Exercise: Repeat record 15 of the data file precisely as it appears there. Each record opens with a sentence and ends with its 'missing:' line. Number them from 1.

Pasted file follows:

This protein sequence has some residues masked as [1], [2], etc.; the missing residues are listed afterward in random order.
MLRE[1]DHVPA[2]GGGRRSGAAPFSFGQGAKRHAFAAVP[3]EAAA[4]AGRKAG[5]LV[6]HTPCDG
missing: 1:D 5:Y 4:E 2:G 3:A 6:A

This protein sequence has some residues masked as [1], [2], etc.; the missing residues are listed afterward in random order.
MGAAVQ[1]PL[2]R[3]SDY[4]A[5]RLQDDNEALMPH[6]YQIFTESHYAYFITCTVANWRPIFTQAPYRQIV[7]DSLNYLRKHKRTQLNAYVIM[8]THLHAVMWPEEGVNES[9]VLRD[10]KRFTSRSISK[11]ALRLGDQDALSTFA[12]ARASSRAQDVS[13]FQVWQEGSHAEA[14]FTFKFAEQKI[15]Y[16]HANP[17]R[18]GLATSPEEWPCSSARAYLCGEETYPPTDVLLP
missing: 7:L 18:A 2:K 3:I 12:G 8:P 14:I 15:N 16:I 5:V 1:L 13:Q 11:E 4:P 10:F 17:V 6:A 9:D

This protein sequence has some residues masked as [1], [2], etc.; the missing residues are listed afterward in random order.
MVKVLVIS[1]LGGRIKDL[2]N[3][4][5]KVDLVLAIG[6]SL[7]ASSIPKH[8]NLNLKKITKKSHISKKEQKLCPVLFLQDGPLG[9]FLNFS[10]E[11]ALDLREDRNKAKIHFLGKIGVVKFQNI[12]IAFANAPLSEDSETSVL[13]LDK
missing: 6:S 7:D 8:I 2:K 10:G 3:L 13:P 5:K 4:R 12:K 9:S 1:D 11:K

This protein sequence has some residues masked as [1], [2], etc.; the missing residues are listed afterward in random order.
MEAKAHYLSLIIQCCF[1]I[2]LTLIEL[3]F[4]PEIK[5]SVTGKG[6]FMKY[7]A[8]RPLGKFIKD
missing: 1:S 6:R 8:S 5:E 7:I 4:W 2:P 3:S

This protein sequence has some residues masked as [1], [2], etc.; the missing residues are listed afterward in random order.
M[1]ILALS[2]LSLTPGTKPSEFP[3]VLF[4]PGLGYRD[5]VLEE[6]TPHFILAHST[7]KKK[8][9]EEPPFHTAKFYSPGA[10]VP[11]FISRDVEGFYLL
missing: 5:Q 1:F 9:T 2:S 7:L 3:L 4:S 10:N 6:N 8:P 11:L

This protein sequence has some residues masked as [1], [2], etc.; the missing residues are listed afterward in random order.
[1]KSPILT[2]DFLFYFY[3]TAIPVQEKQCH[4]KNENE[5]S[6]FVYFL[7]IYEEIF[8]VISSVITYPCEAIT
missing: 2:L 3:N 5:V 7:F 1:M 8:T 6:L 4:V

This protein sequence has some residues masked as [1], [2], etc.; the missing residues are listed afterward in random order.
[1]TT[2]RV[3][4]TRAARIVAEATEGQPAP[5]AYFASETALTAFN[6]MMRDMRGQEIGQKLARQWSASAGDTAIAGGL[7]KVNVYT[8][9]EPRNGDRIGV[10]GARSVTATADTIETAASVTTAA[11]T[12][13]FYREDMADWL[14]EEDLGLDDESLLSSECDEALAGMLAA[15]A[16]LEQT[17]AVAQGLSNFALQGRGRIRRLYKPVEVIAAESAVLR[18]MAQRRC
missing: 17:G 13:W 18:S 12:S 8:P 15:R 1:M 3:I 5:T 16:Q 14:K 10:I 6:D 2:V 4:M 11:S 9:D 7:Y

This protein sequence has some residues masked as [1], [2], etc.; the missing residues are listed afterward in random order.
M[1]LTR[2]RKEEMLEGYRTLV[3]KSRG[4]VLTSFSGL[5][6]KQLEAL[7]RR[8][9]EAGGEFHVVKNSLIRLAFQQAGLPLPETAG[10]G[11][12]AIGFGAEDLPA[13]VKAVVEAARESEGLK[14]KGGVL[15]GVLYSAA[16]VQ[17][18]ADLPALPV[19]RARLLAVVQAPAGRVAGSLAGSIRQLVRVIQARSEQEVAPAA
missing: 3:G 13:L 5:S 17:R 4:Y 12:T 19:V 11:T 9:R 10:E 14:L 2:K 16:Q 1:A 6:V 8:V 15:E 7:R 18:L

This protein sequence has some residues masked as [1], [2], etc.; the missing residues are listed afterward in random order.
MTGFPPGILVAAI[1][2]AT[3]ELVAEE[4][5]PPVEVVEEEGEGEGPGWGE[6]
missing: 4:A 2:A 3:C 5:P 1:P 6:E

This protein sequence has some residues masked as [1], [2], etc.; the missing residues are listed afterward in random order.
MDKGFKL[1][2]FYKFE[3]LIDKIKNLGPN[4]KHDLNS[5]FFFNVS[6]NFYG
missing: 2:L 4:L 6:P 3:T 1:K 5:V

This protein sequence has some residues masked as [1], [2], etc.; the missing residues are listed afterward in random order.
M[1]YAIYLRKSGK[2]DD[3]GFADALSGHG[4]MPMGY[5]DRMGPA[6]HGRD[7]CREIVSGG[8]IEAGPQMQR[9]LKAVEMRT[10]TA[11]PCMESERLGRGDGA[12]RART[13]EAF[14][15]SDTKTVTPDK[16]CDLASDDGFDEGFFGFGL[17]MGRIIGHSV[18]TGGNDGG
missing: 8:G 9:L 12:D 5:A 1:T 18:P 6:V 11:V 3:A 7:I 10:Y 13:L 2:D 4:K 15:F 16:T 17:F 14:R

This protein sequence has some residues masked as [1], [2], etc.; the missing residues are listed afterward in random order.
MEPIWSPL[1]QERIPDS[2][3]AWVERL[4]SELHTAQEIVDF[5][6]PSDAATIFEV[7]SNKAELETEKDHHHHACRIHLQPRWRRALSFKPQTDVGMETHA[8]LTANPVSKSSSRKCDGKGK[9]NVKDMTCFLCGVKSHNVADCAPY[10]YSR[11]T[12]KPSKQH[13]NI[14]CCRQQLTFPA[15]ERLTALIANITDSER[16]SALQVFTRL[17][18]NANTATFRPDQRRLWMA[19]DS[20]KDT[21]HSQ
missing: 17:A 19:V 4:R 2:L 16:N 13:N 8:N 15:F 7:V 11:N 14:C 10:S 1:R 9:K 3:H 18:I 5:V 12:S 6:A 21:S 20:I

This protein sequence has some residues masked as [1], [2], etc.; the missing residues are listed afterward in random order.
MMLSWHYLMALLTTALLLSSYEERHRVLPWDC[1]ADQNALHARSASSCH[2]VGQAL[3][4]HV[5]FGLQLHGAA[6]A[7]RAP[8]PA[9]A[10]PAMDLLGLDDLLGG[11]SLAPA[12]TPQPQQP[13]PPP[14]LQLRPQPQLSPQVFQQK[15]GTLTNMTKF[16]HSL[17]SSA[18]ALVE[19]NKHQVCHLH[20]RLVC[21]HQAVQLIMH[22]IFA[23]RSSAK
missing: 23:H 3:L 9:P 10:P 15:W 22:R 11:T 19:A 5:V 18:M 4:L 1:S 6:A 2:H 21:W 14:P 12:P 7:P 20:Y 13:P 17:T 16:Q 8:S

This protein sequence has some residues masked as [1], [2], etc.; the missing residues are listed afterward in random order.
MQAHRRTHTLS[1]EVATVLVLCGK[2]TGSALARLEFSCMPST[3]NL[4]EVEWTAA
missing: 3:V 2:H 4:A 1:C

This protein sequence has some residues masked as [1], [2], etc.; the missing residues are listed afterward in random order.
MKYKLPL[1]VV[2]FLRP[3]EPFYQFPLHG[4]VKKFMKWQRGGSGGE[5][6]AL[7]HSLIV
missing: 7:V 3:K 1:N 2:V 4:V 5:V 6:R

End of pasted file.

This protein sequence has some residues masked as [1], [2], etc.; the missing residues are listed afterward in random order.
MKYKLPL[1]VV[2]FLRP[3]EPFYQFPLHG[4]VKKFMKWQRGGSGGE[5][6]AL[7]HSLIV
missing: 7:V 3:K 1:N 2:V 4:V 5:V 6:R